Skip to main content

Verified by Psychology Today


The NoFap Phenomenon

There's nothing new about this fight against self-love.

I get asked about the NoFap movement often, as you might imagine. NoFap (that name is now trademarked) is an online group of men who promote abstinence from masturbation to porn. Reportedly, the group initially started as a joke, and a challenge to not masturbate. They have become a vocal, committed, and zealous group, whose strident cries and hyperbolic language get quite a bit of media attention. I’m not in opposition to them, but I do think their ideas are simplistic, and naïve, and promote a sad, reductionist, and distorted view of male sexuality and masculinity.

Source: "Samuel Auguste Tissot". Licensed under Public Domain via Wikimedia Commons -…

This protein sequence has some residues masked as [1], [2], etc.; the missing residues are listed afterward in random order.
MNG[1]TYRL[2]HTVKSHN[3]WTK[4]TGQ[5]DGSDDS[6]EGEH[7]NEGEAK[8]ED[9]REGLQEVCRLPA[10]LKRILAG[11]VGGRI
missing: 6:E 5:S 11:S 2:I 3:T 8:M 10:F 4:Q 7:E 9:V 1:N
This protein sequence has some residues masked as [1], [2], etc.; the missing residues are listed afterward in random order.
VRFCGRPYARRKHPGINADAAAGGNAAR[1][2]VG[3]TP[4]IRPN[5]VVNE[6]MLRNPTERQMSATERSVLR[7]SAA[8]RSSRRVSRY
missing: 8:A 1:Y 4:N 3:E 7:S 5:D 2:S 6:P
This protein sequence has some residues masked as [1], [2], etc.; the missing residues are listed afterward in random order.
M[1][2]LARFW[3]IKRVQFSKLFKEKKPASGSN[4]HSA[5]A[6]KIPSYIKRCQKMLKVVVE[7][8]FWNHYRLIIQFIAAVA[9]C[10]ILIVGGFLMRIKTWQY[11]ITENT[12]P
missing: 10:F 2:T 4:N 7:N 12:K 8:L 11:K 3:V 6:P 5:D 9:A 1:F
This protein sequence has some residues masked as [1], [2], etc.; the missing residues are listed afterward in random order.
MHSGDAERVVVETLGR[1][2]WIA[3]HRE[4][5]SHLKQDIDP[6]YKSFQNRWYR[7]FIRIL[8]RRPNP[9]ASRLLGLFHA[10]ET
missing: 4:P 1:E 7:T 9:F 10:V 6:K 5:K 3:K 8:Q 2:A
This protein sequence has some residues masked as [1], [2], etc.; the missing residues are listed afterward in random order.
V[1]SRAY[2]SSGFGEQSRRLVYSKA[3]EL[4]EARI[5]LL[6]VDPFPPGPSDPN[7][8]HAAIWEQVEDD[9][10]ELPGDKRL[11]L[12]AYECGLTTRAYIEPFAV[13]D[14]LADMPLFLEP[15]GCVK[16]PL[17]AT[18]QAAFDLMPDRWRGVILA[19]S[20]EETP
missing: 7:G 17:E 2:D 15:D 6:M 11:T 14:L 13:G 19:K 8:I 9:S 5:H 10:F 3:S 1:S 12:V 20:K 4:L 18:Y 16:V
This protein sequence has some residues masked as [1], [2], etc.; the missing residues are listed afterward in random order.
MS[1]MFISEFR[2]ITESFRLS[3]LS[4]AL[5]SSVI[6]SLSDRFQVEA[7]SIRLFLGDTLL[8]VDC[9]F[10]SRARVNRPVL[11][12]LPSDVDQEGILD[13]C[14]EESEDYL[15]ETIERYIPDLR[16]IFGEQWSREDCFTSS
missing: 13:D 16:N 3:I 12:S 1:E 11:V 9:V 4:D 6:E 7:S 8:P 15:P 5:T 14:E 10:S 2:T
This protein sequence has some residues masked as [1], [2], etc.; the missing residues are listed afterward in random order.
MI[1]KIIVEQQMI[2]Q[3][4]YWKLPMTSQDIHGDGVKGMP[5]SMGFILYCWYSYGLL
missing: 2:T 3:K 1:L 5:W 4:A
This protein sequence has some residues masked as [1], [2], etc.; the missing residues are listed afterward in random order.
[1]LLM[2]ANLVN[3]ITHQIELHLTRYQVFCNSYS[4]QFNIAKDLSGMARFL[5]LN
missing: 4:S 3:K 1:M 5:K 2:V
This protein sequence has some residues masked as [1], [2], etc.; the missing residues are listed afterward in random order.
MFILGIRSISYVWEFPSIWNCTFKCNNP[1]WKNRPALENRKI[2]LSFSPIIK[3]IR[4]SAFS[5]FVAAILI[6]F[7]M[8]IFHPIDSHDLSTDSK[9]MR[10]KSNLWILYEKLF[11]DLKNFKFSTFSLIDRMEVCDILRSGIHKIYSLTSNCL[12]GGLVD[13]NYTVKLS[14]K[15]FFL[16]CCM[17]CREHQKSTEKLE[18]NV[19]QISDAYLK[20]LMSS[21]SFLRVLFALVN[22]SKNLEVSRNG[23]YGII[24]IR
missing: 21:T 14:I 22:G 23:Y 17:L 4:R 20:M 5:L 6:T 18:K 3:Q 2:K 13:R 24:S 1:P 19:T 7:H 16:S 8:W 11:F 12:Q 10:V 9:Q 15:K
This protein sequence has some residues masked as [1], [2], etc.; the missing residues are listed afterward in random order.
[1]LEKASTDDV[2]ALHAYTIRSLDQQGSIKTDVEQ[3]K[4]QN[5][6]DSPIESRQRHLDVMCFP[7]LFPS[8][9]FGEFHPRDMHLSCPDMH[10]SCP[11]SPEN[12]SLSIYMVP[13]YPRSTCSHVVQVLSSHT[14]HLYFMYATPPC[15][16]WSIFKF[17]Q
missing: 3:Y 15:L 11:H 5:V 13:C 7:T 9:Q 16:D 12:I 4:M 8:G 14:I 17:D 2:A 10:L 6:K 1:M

There’s nothing new about most of what they are saying. In the 18th century, a Swiss physician named Tissot promoted the idea that masturbation was a medical illness, which weakened the male spirit and created immorality and ill health. American physicians carried this idea for a long time, including Benjamin Rush, who believed that masturbation created blindness, and W.K. Kellogg, who invented corn flakes as part of an anti-masturbation campaign. The anecdotal problems these physicians were seeing were the untreated effects of STDs such as syphilis and gonorrhea. The past century of advances in sexual medicine tells us that masturbation is very healthy — people who masturbate more, on average, have healthier relationships, live longer, know more about their own bodies, and have better sex lives.